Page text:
Marvel of the Mara

Marvel of the Mara

I took this picture yesterday in the Mara. Nine other vehicles were watching with us.
Twenty-seven lion, five cheetah, a rhino, 4 kills (not take-downs), a serval, two leopard (one with a recent kill) and a hyaena kill of a wildebeest. In three days in the Mara. And lots of vehicles. Is this a zoo?

No, of course it isn’t. It is Kenya’s best game park, the Maasai Mara. So we ended our safari with incredible game viewing, and it was expected. But am I showing my clients the wilds of Africa?

The Mara proper is hardly a tenth the size of the Serengeti, sits right on top of it, and is the northernmost venue for the great migration. It has almost 4 times as much accommodation as the Serengeti, despite its much smaller size. So, yes, it can seem busy if crowded compared to the Serengeti.

Ellen Sirlin watching hyaena kill.
But it is busy precisely because the game viewing is always so exceptionally good. The quantitative exponent of game viewing in the Mara is rarely duplicated elsewhere. The dozen or so hyaena around the lion we saw, the 100 vultures plus assorted jackals and storks, was typical of my experiences in the Mara every time I go, and 3 to 4 times the number of animals and birds that would normally be seen on a Serengeti kill. Why?

For two intertwining reasons.

First, the Mara is the wettest part of the Serengeti/Ngrongoro/Mara ecosystem. And wet means more food at every level, and that means more predators and ultimate cleanupers.

Roger Sirlin watching lion eat.

Second, more animals means more visitors and the Mara is probably the most congested game park in East Africa. Lion brush aside your vehicle, vultures clip your canvas rooftop when landing, hippos block the road into your camp and crocodile lay eggs a few feet under your tent.

And rarely are you the only one snapping photos. I try very hard and do often succeed, but if you want to see the rhino, or the cheetah take-down, you’ll be sharing the experience often with 10-20 other vehicles.

Sue MacDonald watching a rhino.
All this visitor activity means that the animals are much more tolerant of people and vehicles than anywhere else I’ve ever been in Africa. Animal tolerance of vehicles surprises all visitors almost everywhere, but the indifference of Mara animals to visitors is almost beyond belief.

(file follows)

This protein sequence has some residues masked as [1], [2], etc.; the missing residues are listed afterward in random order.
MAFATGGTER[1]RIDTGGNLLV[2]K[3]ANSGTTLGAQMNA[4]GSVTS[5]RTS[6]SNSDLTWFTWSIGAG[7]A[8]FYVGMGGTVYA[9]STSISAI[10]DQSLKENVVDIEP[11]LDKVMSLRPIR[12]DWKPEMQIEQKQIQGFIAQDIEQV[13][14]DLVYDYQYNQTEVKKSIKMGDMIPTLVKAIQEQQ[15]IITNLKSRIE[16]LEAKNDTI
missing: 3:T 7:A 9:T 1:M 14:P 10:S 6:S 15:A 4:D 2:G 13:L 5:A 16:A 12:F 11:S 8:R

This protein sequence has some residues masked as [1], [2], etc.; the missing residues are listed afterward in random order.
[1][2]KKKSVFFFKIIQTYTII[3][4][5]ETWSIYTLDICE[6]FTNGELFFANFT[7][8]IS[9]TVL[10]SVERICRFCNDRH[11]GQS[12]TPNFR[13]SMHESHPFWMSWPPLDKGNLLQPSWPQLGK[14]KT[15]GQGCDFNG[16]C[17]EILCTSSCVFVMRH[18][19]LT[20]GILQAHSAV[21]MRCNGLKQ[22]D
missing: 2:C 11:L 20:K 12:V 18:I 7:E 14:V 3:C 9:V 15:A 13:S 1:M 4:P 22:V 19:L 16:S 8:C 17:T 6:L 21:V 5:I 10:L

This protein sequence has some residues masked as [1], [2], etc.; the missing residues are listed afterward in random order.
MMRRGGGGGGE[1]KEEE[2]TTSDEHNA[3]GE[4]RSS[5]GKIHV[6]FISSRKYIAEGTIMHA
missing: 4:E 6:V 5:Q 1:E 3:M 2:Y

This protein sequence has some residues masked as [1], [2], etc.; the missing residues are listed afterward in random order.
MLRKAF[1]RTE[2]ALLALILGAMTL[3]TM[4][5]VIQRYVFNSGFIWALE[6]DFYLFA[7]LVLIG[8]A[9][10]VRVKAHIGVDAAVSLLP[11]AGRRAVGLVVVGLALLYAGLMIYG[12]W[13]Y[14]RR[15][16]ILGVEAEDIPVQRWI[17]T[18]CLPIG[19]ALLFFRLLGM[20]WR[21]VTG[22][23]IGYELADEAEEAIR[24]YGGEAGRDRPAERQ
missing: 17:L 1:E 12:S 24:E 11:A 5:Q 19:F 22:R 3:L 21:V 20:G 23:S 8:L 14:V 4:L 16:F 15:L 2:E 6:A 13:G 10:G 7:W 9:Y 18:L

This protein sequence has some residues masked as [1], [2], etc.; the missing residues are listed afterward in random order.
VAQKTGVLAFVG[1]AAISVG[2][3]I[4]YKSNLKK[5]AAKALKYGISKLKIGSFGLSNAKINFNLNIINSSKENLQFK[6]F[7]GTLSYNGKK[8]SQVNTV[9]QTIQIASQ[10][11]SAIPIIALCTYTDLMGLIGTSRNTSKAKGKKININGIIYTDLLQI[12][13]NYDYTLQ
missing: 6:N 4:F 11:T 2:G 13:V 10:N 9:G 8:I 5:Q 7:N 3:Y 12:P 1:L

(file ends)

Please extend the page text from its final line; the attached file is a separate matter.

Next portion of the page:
But here’s the rub. Remove the visitors, the vehicles, the people, and I think it fair to argue very little of anything else would change.

So are we really experiencing truly wild and natural behaviors?

Yes. For the Mara. It’s as natural as garlic mustard taking over Yosemite or chronic wasting diseases menacing recreational hunting in Wisconsin. What I’m saying is that in the Mara it is a real balance of life as it exists there, today.

It is certainly not the way it was a generation or more ago. And it is certainly not the way it is in most other reserves in East Africa.

Even in the Serengeti, which shares a border with the Mara and several rivers, animals grow more suspicious of human visitors and their vehicles. But even so, these “wilder” behaviors in other East African reserves are far tamer than they were in Africa 50 years ago.

Then, African wildernesses weren’t as protected. People competed with animals for the same turf, and people are more clever. Animals were afraid of people, people would just as likely kill as preserve anything wild, and so wild things were harder to observe, less obvious.

David & Lynn Heiman, Roger & Ellen Sirlin.
In other words, if you want to make wild animals accessible to the casual visitor, a dynamic will begin that will make the animals less suspicious of visitors, and that will bring in more visitors, and that will make the animals even tamer and tamer. I can’t see any way to stop this.

So the complaint I have about this marvel in the Mara is the growing number of other visitors. And as a visitor, you have to decide if you want to see it all, rather easily and quickly, or prefer as I think I do the less congested wilderness.

This dynamic – the marvel of the Mara – has happened only in my life time. It’s something that I feel has been achieved at the loss of “wildness” which is still easily experienced in places like The Selous or the Serengeti.

But nostalgia may have gotten the better of me. Visitors may not seek wildness any more than they seek the remarkable beauty of a lioness cleaning her cubs, or tiny baby warthog racing after mom. And for all those wonderful experiences and so much more, the Mara is the place!